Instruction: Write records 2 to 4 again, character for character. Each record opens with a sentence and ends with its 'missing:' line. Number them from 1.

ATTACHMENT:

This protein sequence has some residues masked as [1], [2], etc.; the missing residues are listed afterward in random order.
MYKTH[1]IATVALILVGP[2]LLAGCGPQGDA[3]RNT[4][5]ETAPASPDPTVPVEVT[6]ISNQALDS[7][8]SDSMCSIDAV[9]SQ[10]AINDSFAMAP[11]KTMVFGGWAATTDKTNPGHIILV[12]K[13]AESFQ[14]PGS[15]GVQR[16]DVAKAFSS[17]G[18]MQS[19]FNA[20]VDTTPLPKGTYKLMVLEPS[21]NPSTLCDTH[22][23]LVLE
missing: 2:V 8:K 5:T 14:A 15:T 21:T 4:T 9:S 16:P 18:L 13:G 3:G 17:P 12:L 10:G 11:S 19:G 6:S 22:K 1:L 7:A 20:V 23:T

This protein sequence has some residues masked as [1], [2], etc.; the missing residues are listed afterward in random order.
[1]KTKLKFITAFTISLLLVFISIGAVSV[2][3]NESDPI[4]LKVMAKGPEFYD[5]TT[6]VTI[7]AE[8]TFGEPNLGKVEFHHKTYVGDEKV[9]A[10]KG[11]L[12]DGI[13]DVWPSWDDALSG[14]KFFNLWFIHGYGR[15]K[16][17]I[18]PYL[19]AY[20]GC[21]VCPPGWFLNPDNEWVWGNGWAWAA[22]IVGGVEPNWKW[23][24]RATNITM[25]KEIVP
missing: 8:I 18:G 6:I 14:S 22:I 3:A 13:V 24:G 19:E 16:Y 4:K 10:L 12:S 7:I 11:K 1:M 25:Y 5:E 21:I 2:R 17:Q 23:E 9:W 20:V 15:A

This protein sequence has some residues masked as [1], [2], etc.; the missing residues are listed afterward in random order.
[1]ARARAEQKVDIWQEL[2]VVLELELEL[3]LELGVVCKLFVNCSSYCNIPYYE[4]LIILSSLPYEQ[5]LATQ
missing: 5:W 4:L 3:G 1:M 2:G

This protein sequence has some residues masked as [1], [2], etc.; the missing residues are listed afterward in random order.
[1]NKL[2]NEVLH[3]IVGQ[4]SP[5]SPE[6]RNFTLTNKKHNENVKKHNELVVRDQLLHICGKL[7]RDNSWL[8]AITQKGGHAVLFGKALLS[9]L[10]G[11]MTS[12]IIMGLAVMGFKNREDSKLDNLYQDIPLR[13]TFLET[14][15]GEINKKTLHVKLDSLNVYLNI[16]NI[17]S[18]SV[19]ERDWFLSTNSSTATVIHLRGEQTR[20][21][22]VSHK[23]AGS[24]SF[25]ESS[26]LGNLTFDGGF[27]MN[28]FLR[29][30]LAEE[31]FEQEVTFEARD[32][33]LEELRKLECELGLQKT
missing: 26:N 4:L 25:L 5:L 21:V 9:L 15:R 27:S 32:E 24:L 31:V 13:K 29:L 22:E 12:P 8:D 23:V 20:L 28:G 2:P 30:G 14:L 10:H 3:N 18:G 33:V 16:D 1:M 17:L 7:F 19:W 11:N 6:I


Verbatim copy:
This protein sequence has some residues masked as [1], [2], etc.; the missing residues are listed afterward in random order.
[1]KTKLKFITAFTISLLLVFISIGAVSV[2][3]NESDPI[4]LKVMAKGPEFYD[5]TT[6]VTI[7]AE[8]TFGEPNLGKVEFHHKTYVGDEKV[9]A[10]KG[11]L[12]DGI[13]DVWPSWDDALSG[14]KFFNLWFIHGYGR[15]K[16][17]I[18]PYL[19]AY[20]GC[21]VCPPGWFLNPDNEWVWGNGWAWAA[22]IVGGVEPNWKW[23][24]RATNITM[25]KEIVP
missing: 8:I 18:G 6:I 14:S 22:I 3:A 13:V 24:G 19:E 16:Y 4:K 10:L 12:S 7:I 11:K 1:M 25:Y 5:E 21:I 2:R 17:Q 23:E 9:W 20:V 15:A

This protein sequence has some residues masked as [1], [2], etc.; the missing residues are listed afterward in random order.
[1]ARARAEQKVDIWQEL[2]VVLELELEL[3]LELGVVCKLFVNCSSYCNIPYYE[4]LIILSSLPYEQ[5]LATQ
missing: 5:W 4:L 3:G 1:M 2:G

This protein sequence has some residues masked as [1], [2], etc.; the missing residues are listed afterward in random order.
[1]NKL[2]NEVLH[3]IVGQ[4]SP[5]SPE[6]RNFTLTNKKHNENVKKHNELVVRDQLLHICGKL[7]RDNSWL[8]AITQKGGHAVLFGKALLS[9]L[10]G[11]MTS[12]IIMGLAVMGFKNREDSKLDNLYQDIPLR[13]TFLET[14][15]GEINKKTLHVKLDSLNVYLNI[16]NI[17]S[18]SV[19]ERDWFLSTNSSTATVIHLRGEQTR[20][21][22]VSHK[23]AGS[24]SF[25]ESS[26]LGNLTFDGGF[27]MN[28]FLR[29][30]LAEE[31]FEQEVTFEARD[32][33]LEELRKLECELGLQKT
missing: 26:N 4:L 25:L 5:L 21:V 9:L 15:R 27:S 32:E 24:L 31:V 13:K 29:L 22:E 12:P 8:D 23:V 20:L 28:G 2:P 30:G 14:L 10:H 3:N 18:G 33:V 16:D 1:M 17:L 7:F 19:W 11:N 6:I